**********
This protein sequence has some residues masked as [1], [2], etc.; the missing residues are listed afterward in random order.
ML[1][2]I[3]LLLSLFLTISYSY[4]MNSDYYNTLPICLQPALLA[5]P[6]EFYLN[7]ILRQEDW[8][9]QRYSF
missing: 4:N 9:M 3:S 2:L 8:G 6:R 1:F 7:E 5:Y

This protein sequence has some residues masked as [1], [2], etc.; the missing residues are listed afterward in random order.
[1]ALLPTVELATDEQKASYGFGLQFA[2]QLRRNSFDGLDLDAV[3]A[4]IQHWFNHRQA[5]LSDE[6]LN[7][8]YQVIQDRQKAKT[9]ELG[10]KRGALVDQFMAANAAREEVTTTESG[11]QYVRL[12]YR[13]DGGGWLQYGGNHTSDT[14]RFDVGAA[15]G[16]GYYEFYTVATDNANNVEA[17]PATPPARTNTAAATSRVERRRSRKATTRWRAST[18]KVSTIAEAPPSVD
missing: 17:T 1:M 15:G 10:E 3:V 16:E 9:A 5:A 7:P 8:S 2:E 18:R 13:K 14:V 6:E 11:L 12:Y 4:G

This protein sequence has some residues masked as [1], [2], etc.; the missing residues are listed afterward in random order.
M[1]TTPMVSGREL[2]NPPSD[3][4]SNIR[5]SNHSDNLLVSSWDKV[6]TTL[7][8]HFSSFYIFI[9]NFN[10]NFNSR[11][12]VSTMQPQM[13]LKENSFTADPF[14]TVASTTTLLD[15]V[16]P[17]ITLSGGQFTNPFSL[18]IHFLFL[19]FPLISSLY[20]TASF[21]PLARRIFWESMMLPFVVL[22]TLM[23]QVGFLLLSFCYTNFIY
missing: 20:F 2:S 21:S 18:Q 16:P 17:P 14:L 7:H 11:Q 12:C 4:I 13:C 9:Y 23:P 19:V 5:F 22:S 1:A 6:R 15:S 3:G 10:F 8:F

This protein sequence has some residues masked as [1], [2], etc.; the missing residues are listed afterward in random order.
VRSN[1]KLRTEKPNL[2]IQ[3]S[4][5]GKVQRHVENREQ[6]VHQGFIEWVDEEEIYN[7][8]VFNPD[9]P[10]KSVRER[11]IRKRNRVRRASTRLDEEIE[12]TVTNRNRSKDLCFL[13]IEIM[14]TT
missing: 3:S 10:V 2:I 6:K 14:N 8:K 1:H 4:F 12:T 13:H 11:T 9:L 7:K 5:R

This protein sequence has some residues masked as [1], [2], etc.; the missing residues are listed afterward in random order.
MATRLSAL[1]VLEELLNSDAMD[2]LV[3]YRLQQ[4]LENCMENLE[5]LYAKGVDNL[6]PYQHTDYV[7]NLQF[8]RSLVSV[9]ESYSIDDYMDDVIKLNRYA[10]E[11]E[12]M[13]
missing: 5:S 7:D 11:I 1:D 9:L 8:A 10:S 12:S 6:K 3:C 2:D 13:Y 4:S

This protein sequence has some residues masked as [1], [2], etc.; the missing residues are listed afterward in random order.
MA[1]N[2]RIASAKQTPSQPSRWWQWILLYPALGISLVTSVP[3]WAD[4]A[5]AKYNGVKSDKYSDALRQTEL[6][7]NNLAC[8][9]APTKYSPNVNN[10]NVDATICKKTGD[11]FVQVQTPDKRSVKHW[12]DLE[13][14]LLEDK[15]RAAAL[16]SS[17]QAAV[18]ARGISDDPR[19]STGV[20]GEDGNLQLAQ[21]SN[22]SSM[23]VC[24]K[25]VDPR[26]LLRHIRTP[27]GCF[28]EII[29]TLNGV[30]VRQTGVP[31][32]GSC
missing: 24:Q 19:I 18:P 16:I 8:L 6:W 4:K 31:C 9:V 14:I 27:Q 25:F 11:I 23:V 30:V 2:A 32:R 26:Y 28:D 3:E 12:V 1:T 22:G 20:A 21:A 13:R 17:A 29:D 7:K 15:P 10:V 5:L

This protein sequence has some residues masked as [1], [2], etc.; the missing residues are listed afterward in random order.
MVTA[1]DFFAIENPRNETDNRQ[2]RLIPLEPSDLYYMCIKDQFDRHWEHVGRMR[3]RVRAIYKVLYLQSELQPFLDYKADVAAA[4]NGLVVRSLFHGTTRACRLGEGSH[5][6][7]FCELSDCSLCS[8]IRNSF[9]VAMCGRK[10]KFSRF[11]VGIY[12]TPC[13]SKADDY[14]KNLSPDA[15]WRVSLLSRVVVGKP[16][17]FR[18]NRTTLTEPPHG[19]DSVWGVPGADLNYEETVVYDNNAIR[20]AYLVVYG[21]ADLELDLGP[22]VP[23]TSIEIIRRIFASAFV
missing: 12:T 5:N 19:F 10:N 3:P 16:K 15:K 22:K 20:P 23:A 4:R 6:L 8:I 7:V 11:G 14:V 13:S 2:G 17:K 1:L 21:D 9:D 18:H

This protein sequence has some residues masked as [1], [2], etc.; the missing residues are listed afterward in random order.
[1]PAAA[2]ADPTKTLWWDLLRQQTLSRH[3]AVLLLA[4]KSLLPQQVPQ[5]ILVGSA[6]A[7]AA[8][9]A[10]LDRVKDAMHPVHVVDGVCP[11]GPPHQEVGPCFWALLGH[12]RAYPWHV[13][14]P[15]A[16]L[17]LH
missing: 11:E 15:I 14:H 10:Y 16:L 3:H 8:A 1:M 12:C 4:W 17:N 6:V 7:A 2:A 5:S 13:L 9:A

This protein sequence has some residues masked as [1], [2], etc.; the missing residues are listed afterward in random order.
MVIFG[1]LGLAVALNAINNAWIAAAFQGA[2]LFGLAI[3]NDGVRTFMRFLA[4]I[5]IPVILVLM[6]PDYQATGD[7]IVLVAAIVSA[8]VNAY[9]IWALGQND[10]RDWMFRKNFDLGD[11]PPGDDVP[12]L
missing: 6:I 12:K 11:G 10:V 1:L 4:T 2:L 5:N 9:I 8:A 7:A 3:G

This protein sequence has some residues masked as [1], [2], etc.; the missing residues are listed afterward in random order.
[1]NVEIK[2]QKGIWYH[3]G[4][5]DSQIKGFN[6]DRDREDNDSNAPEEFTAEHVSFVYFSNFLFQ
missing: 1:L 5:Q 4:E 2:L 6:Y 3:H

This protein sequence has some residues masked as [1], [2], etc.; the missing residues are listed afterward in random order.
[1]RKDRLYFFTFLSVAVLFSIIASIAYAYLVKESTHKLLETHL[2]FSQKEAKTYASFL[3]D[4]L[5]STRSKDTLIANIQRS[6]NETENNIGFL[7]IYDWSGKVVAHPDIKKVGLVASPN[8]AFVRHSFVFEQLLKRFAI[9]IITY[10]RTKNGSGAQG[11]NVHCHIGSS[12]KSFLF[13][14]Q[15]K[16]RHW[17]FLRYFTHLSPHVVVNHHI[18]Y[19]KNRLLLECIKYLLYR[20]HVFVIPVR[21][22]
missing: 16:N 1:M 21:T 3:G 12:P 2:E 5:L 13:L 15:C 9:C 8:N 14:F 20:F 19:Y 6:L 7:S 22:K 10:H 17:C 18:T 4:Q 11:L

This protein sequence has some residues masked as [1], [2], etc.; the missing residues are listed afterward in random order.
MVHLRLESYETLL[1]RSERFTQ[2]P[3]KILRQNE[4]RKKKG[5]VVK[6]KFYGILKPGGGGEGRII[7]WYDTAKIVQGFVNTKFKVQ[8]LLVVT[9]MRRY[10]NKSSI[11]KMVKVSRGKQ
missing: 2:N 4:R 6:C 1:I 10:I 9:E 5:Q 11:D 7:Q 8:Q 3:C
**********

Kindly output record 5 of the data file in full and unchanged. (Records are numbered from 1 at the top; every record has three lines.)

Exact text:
This protein sequence has some residues masked as [1], [2], etc.; the missing residues are listed afterward in random order.
MATRLSAL[1]VLEELLNSDAMD[2]LV[3]YRLQQ[4]LENCMENLE[5]LYAKGVDNL[6]PYQHTDYV[7]NLQF[8]RSLVSV[9]ESYSIDDYMDDVIKLNRYA[10]E[11]E[12]M[13]
missing: 5:S 7:D 11:I 1:D 9:L 8:A 10:S 12:S 6:K 3:C 2:D 13:Y 4:S